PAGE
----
Even after you have decided to tackle a problem like racial equity, it may seem daunting to broach the subject in a physics classroom. After all, the idea of a (typically White) instructor in power tackling a sensitive topic such as social justice can be scary in any (mostly White) classroom. Not only that, but physics is typically viewed as a “culture with no culture.” The physicist’s quest for objectivity, along with a general focus on a fixed set of laws and formulae, support the treatment of this subject as untouched by people. Sometimes it is easier to ignore the problem and just focus on the Conservation of Energy Principle. However, ignoring the striking underrepresentation of ethnic/racial minorities and women in both the physics classroom and the field at large is a great disservice to all our students. We take the position that the persistence of representation disparities in physics is evidence that culture plays a role in who and what is involved in physics.Instructors have an opportunity to explicitly address the absence of equitable circumstances in classrooms and highlight the obstacles that contribute to the disparity (e.g., varied access to learning opportunities and support structures, dominant cultural norms, stereotype threat, implicit bias, hidden curricula, etc.).
Physics and physics education in the United States suffer from severe (and, in some cases, worsening) underrepresentation of Black, Latinx, and Native American people of all genders and women of all races and ethnicities. In this paper, we describe an approach to facilitating physics students’ collective and continued education about such underrepresentation; its connections to racism, sexism, and other dimensions of marginalization; and models of allyship that may bring about social change within physics. Specifically, we focus on the efforts of undergraduate students, graduate students, and postdocs who are members of a student-run diversity-oriented organization in the physics department at the University of Colorado Boulder (CU), a large, selective, predominantly White public university with high research activity. This group’s education was accomplished through quarterly Diversity Workshops.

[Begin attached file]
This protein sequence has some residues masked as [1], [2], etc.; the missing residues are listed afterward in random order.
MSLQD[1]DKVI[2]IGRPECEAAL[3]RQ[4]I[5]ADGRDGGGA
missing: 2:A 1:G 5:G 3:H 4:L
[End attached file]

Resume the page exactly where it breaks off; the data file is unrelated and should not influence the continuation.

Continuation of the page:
The underrepresentation of women and people of color in physics has been attributed to a wide variety of factors ranging from society-wide conditions such as income inequality and sparse role models, to daily interpersonal interactions that disadvantage or discourage women and people of color from pursuing physics. These factors may be seen as manifestations of White and/or male privilege: social, economic, educational, or political advantages that are made available to Whites and males on the basis of their social identity. White male privilege pervades the discipline of physics as well as the classrooms in which physics is taught and learned. For example, physics is portrayed in textbooks as the product of individual great men, independent of all social or political contexts, rather than as being shaped by the culture of the European Enlightenment (among other cultures) or the conditions during specific international conflicts. Countering racism and sexism in physics, as in society, will require action at national, institutional, and interpersonal levels. We take the perspective that the path toward reconciliation and equity is to support instructors who identify as members of dominant groups—for this paper, White and/or male instructors—in recognizing their own privilege, coping with the discomfort of unfair advantage, and coming to see themselves as agents of change who can contribute to the disruption of systems of unfair advantage